More recently, the Court of Appeals for the First Circuit has recognized that “[s]ection 1404(a) is intended to place discretion in the district court to adjudicate motions for transfer according to an ‘individualized, case-by-case consideration of convenience and fairness.’” Astro-Med, Inc. v. Nihon Kohden Am., Inc., 591 F.3d 1, 12 (1st Cir. 2009) (quoting Stewart Org., Inc. v. Ricoh Corp., 487 U.S. 22, 29 (1988)). When a district court considers a discretionary motion to transfer venue, “[n]ot only does the burden of proof rest with the party seeking to transfer; there is a ‘strong presumption in favor of the plaintiff’s choice of forum.’” Id. at 13 (quoting Coady v. Ashcraft & Gerel, 223 F.3d 1, 11 (1st Cir. 2000)).
As this court has observed, the courts, “drawing heavily on concepts from § 1404(a)’s predecessor doctrine, forum non conveniens, have broken down the statute’s three enumerated grounds for transfer - convenience to parties, convenience to witnesses, and the interest of justice - into “private-interest”
and “public-interest” factors. Jackson Nat. Life Ins. Co. v. Economou, 557 F. Supp. 2d 216, 220 (D.N.H. 2008). The private- interest factors are:
the plaintiff’s choice of forum; location of the operative events in the case; convenience of the parties; the convenience of the witnesses; cost of obtaining witnesses; location of counsel; ability to compel attendance of witnesses; accessibility and location of sources of proof; possibility of a jury view; and the existence of a contractual forum selection clause.
Id. (citations omitted). The public-interest factors include: “administrative difficulties caused by court congestion; local interest in the controversy and the burden of jury duty; and the proposed forum’s familiarity with the governing law.” Id. at 223. See also Adam v. Hawaii Prop. Ins. Ass'n, No. CIV. 04- 342-SM, 2005 WL 643358, at *2–4 (D.N.H. Mar. 21, 2005) (discussing in detail change of venue under § 1404(a), its relationship to forum non conveniens, and the relevant factors to be considered).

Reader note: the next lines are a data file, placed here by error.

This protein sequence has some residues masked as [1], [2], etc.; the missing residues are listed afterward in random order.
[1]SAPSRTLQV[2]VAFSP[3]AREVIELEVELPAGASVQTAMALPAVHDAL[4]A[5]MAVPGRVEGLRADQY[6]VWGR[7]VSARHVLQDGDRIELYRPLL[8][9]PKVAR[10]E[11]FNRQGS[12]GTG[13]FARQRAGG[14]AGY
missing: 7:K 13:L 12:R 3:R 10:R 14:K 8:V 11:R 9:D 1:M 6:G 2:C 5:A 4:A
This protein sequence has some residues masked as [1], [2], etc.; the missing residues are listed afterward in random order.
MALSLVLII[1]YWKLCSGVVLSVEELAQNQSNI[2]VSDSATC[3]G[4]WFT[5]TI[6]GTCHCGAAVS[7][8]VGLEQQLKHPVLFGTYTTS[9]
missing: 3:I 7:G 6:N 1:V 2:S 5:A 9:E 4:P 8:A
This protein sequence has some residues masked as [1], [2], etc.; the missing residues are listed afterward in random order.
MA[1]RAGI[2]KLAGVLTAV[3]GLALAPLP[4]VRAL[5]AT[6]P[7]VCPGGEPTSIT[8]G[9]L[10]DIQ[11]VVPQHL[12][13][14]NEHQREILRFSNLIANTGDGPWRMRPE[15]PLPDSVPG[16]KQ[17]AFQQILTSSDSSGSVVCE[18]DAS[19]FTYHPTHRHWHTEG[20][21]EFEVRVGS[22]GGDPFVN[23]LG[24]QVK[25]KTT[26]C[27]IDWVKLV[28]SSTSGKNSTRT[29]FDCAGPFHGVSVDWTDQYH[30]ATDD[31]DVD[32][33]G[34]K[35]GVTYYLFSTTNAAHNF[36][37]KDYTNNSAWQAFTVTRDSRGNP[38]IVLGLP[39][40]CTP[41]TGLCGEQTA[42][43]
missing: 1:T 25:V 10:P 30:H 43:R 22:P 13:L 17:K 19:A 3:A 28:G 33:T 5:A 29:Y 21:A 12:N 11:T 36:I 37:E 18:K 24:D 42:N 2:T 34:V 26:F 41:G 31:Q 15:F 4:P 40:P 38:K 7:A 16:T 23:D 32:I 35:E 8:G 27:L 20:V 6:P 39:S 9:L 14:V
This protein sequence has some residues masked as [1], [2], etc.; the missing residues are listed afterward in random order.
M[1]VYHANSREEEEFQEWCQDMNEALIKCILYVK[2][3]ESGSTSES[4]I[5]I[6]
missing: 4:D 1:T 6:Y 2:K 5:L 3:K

II. Transfer of this Proceeding is Warranted. Bearing in mind that Sprague does not bear the burden of proof, it is still probably appropriate to begin with a discussion of the basis for Sprague’s objection to transferring venue. If its arguments were correct, the burden on defendants
to demonstrate that transfer is warranted would be significantly higher.
The core of Sprague’s argument (at least as it relates to Star Energy) is that Star Energy signed a mandatory forum selection clause, consenting to the exclusive jurisdiction of, and venue in, New Hampshire’s courts. See Plaintiff’s Opposition Memorandum (document no. 21) (“The forum selection clause at issue here mandates jurisdiction and venue in this Court.”). The weakness in Sprague’s argument is that the contractual provision upon which it relies is not mandatory. It is permissive. It provides, in its entirety, as follows:
Governing Law. This Agreement shall be governed by and interpreted in accordance with the laws of the State of New Hampshire, excluding its conflicts and [sic] law of principles. The parties consent to the jurisdiction of the New Hampshire courts to resolve any disputes under this Agreement and hereby waive any right to a jury trial.
Transportation and Delivery Agreement (document no. 1-1) at 10, section 17 (emphasis supplied).
This court has previously discussed, at length, the distinction between mandatory and permissive forum selection clauses. See Arguss Commc’ns Grp., Inc. v. Teletron, Inc., No. 99-CV-257-JD, 2000 WL 36936, at *6-9 (D.N.H. Nov. 19, 1999).